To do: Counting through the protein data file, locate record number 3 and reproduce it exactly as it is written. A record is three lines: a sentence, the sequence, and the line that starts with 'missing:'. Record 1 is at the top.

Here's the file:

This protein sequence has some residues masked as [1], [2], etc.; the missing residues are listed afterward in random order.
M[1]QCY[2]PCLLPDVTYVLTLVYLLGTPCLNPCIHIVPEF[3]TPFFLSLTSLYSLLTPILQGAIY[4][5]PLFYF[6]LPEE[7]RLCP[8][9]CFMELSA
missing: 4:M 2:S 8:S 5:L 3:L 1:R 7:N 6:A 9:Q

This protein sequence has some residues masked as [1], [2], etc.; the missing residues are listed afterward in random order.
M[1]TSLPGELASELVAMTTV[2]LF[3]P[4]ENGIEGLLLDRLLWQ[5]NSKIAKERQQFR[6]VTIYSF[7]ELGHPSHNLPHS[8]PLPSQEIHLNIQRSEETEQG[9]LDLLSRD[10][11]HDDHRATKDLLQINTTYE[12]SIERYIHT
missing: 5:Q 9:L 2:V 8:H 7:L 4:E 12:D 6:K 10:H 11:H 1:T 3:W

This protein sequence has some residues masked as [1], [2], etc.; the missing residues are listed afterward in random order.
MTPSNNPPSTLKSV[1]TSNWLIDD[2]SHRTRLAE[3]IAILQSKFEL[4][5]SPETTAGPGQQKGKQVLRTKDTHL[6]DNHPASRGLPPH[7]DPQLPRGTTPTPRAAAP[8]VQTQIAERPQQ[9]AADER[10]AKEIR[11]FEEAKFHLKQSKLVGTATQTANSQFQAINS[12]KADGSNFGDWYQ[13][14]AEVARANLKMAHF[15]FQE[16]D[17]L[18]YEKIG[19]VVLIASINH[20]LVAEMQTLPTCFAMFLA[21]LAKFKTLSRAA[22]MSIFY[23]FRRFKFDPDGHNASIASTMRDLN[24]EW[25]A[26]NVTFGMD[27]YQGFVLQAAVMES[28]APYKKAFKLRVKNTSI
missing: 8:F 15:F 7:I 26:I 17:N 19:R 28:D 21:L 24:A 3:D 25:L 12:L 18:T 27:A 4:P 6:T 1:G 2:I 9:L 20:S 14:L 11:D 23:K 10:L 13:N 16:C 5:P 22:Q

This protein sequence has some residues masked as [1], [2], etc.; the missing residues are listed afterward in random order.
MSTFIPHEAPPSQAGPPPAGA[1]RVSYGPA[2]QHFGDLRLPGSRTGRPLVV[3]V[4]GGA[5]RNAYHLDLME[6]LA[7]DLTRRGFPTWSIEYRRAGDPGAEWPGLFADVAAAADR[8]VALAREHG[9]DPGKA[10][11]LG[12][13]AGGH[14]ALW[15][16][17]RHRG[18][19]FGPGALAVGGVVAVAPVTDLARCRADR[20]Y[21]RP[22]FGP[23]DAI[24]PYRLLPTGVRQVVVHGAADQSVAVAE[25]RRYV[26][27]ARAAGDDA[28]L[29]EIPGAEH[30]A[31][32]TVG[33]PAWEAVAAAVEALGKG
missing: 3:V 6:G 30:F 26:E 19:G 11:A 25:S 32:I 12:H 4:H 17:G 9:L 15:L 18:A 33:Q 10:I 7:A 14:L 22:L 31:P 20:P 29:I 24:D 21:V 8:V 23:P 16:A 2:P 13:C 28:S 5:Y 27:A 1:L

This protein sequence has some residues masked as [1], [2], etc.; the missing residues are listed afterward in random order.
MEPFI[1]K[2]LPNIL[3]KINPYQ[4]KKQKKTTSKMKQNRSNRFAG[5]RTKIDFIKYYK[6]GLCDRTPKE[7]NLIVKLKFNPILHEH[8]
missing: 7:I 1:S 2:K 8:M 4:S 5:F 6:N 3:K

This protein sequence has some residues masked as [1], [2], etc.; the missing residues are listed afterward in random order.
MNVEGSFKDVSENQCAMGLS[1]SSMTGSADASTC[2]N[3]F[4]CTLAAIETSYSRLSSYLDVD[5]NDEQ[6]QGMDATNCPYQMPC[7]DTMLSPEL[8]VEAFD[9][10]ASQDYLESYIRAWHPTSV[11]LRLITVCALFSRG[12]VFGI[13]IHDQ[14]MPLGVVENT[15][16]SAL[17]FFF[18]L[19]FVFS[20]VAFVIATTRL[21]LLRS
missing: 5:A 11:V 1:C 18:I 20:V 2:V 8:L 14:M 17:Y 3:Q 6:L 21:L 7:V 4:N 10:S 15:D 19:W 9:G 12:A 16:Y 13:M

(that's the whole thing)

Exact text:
This protein sequence has some residues masked as [1], [2], etc.; the missing residues are listed afterward in random order.
MTPSNNPPSTLKSV[1]TSNWLIDD[2]SHRTRLAE[3]IAILQSKFEL[4][5]SPETTAGPGQQKGKQVLRTKDTHL[6]DNHPASRGLPPH[7]DPQLPRGTTPTPRAAAP[8]VQTQIAERPQQ[9]AADER[10]AKEIR[11]FEEAKFHLKQSKLVGTATQTANSQFQAINS[12]KADGSNFGDWYQ[13][14]AEVARANLKMAHF[15]FQE[16]D[17]L[18]YEKIG[19]VVLIASINH[20]LVAEMQTLPTCFAMFLA[21]LAKFKTLSRAA[22]MSIFY[23]FRRFKFDPDGHNASIASTMRDLN[24]EW[25]A[26]NVTFGMD[27]YQGFVLQAAVMES[28]APYKKAFKLRVKNTSI
missing: 8:F 15:F 7:I 26:I 17:N 19:R 28:D 21:L 24:A 3:D 25:L 12:L 18:T 27:A 4:P 6:T 1:G 2:I 9:L 20:S 14:L 11:D 23:K 10:L 13:N 16:C 5:P 22:Q